© 2011 DesignBuildBLUFF 2011 Tel:435.649.7080 email:email@example.com
BENALLY HOUSE // 2007
The emotions of home
Dora is the hands down sweetheart of Bluff, dutifully showing up to work consistently for the past 16 years at the Recapture Lodge, the effective town center (where one can find maps and descriptions from horses’ mouths about hundreds of unknown, unmarked hikes), to clean the rooms. When told - by the entire group of students - that she’d been chosen for a house, she cried unabashed tears, highly unusual for any Native American. Even more interestingly several people in the community, upon hearing the news, wept as well. As it had been for Caroline, the students had decided unanimously.
Dora, an Apache, met her husband Baxter, a Navajo, at an Indian school in Oklahoma - the schools tend to spread tribes about so that they might not congregate and rediscover culture. Baxter has a nickname, Coyote (the Trickster), which, upon reading the Navajo Creation Story conjures up all kinds of connotations. He was named for the original Episcopal missionary from Connecticut, who usurped his family’s land with the agreement (verbally, it turns out) that Baxter’s father’s family would live on it in perpetuity. Baxter’s father helped build the mission buildings, and also helped the White Man ‘discover’ Rainbow Bridge near Glen Canyon. Pictures of him are quintessential, to say the least.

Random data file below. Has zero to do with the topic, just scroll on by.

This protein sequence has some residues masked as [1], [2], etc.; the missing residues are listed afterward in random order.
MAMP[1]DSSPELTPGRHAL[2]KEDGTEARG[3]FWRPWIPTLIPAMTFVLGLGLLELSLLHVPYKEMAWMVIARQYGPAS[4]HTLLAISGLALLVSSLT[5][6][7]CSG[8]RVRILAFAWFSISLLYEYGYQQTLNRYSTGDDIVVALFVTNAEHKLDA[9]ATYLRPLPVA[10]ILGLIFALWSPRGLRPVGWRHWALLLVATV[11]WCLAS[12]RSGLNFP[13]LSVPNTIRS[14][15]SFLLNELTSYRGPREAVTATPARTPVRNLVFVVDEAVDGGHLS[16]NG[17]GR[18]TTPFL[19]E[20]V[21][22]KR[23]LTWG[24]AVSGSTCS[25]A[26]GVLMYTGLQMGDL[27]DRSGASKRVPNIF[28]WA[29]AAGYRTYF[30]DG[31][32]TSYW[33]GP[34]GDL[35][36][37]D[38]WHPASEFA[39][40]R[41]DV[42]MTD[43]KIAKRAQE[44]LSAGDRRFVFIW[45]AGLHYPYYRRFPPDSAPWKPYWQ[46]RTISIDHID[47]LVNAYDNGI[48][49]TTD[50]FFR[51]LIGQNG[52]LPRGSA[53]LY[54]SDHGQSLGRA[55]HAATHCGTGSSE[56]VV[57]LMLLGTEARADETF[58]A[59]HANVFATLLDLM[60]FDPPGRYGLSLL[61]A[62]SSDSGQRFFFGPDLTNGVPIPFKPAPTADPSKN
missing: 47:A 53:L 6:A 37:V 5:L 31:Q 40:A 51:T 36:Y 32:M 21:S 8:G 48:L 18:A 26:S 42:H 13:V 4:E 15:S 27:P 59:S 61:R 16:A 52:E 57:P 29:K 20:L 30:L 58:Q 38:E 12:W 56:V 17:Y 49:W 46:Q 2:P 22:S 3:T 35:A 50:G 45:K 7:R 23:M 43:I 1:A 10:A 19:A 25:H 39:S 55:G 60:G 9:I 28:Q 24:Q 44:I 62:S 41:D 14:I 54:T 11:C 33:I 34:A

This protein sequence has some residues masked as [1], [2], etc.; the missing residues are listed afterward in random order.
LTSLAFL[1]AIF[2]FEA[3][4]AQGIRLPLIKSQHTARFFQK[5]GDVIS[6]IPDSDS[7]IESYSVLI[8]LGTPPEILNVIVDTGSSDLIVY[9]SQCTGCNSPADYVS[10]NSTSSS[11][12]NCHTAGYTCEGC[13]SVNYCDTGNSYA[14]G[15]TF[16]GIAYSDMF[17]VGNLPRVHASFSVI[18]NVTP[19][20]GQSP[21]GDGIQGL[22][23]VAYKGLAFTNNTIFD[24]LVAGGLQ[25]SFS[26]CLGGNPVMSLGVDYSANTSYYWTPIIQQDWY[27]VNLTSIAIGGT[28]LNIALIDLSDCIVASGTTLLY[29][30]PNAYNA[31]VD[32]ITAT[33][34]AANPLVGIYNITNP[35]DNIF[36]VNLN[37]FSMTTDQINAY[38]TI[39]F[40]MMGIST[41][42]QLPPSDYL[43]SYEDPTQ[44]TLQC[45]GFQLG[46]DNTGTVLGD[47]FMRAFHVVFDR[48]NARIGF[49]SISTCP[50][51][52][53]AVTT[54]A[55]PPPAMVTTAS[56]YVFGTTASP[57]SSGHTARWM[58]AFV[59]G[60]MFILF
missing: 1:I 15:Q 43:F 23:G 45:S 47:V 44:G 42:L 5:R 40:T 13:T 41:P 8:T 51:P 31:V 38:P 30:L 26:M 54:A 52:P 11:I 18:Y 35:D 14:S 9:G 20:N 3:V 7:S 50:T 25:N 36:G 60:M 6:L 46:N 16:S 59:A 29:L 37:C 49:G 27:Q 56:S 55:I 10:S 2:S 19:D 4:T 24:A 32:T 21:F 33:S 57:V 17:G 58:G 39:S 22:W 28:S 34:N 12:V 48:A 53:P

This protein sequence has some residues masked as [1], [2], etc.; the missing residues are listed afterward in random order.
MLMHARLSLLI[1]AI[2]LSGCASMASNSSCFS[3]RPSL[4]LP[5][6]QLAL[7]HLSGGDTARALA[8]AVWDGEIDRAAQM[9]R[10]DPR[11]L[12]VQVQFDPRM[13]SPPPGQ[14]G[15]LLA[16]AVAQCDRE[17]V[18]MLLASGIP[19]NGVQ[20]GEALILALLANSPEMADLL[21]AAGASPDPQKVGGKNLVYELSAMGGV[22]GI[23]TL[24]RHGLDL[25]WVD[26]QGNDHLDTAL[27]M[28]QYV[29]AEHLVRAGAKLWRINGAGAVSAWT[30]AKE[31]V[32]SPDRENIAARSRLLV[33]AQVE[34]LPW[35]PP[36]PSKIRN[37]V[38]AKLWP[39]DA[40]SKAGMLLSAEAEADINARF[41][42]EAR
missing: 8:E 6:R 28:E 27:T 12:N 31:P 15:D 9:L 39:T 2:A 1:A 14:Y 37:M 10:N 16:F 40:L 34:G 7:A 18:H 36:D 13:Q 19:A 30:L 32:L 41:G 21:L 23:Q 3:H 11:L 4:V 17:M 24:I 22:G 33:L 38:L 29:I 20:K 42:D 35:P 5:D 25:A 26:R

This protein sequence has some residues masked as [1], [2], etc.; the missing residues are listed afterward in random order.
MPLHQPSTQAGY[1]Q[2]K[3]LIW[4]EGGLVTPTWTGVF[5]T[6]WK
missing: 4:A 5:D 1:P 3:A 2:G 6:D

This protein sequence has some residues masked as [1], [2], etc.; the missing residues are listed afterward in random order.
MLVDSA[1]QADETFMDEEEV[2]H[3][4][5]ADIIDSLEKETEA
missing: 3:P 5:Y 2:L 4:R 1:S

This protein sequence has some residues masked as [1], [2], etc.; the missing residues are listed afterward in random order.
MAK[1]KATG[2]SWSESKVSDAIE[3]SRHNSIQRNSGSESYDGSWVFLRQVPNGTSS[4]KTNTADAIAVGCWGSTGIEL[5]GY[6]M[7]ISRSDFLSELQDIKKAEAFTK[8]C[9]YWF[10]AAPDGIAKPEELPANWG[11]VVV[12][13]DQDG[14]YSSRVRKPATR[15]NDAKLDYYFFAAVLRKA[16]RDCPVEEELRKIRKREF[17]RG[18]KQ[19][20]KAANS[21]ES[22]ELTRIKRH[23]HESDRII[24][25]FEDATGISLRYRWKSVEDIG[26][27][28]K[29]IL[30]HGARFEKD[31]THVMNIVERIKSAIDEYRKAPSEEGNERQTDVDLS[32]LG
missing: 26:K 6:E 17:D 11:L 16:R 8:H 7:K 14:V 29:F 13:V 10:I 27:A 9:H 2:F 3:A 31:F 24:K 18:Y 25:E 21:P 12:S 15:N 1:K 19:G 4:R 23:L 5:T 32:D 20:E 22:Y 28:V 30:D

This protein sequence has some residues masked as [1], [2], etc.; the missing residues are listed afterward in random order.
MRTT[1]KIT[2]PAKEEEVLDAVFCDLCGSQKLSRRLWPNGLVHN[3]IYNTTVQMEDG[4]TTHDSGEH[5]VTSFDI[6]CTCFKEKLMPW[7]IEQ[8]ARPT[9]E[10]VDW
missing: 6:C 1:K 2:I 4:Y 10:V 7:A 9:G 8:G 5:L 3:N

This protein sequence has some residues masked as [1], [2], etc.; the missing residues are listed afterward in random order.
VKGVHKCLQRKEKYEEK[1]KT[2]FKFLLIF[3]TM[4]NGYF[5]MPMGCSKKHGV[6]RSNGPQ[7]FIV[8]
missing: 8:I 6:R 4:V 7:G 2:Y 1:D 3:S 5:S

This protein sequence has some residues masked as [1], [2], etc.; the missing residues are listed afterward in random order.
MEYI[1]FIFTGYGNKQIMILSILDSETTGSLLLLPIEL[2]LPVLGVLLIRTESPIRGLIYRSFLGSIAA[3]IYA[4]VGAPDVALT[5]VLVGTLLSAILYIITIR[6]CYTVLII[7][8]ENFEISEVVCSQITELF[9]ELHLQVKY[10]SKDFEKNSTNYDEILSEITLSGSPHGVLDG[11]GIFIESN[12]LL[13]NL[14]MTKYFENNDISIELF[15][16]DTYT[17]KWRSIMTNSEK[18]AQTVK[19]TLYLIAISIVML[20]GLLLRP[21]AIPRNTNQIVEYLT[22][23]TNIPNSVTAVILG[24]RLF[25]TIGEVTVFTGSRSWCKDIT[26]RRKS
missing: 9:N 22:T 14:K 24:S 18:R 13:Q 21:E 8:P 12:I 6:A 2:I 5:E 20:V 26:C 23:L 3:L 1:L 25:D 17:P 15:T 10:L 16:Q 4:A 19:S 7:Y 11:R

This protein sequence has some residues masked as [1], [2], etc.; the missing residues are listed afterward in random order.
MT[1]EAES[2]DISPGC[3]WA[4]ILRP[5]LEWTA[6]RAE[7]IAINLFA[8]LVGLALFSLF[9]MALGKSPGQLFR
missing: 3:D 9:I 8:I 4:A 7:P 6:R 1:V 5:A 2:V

Mesmerizing and humorous stories literally spewed out of Baxter, who happily joined in the building process while all of the time insisting, with that twinkle ever present, that this was Dora’s house - she’d never had one in her entire life - and that he wasn’t moving in. But that was Baxter being Baxter, most of us knew. He is one great welcoming committee to the multitudes who pass by and curiously drive in. A proud individual, he even choked up at the home’s dedication, at which all five children and countless grandchildren attended and entertained, genuinely and effusively thankful.
- Structure Delineates Sacred Mountains
- Recycled Sand-filled Tire Retaining Wall
- Gabion Cage/Rock Screen Wall
- Pressed Earth Block Masonry
- 2008 Utah Arts Council DesignArts
- 2008 AIA Utah Sustainable Design Merit